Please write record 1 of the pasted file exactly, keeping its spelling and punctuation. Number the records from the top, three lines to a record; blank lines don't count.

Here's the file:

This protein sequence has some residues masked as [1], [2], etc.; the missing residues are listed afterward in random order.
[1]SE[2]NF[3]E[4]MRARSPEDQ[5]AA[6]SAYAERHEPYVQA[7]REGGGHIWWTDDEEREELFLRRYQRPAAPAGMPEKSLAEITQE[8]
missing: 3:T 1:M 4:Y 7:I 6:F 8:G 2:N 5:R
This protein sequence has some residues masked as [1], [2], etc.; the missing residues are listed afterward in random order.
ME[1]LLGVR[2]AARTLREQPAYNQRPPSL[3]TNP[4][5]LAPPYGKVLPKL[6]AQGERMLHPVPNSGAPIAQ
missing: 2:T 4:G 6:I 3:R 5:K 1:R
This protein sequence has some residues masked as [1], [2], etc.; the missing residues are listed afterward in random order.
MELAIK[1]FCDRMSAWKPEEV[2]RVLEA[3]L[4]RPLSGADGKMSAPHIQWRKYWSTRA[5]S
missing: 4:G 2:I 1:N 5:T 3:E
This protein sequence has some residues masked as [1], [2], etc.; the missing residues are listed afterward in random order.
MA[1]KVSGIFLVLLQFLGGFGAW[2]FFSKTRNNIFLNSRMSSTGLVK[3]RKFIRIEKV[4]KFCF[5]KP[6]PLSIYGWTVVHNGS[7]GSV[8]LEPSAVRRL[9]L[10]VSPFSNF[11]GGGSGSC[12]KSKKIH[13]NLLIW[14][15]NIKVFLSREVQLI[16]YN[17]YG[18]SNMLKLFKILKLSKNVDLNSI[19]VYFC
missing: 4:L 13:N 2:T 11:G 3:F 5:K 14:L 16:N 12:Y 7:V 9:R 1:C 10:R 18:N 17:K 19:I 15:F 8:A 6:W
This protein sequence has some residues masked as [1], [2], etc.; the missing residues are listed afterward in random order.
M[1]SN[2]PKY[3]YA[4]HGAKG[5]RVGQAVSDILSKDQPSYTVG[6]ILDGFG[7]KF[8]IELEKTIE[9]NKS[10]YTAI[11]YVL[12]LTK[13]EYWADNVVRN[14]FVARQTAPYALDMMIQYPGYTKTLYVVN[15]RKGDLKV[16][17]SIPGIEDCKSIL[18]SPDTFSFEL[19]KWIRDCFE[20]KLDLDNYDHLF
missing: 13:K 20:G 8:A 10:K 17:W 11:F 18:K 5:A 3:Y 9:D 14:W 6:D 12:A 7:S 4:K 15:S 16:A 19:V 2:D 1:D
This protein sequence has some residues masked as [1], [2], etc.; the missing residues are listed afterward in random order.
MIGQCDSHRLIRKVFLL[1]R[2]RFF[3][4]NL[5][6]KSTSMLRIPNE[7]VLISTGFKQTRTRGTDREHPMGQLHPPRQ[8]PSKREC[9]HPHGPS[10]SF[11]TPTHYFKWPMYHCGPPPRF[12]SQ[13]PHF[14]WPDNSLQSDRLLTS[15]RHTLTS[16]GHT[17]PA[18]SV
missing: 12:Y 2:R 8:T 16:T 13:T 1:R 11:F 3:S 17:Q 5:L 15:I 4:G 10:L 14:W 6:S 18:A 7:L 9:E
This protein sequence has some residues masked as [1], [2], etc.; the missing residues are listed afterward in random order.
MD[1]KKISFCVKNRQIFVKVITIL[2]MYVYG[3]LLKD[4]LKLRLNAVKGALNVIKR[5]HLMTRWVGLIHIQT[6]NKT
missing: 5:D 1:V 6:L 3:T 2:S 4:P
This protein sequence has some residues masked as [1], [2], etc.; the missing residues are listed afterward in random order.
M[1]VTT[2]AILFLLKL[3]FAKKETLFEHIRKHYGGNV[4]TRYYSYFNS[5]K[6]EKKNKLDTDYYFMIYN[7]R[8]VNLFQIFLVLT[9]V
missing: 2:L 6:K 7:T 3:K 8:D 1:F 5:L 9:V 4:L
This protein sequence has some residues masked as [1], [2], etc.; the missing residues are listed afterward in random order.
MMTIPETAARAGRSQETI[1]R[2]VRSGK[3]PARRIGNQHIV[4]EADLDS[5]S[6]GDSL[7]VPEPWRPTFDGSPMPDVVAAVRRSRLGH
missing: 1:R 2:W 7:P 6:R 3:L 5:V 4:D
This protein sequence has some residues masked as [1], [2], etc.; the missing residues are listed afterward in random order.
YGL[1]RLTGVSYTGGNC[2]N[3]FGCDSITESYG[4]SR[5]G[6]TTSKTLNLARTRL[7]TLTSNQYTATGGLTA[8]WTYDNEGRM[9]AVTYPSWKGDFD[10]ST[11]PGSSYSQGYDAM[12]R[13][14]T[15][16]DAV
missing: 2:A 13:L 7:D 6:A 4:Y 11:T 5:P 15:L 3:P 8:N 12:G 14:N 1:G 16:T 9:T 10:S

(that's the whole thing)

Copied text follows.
This protein sequence has some residues masked as [1], [2], etc.; the missing residues are listed afterward in random order.
[1]SE[2]NF[3]E[4]MRARSPEDQ[5]AA[6]SAYAERHEPYVQA[7]REGGGHIWWTDDEEREELFLRRYQRPAAPAGMPEKSLAEITQE[8]
missing: 3:T 1:M 4:Y 7:I 6:F 8:G 2:N 5:R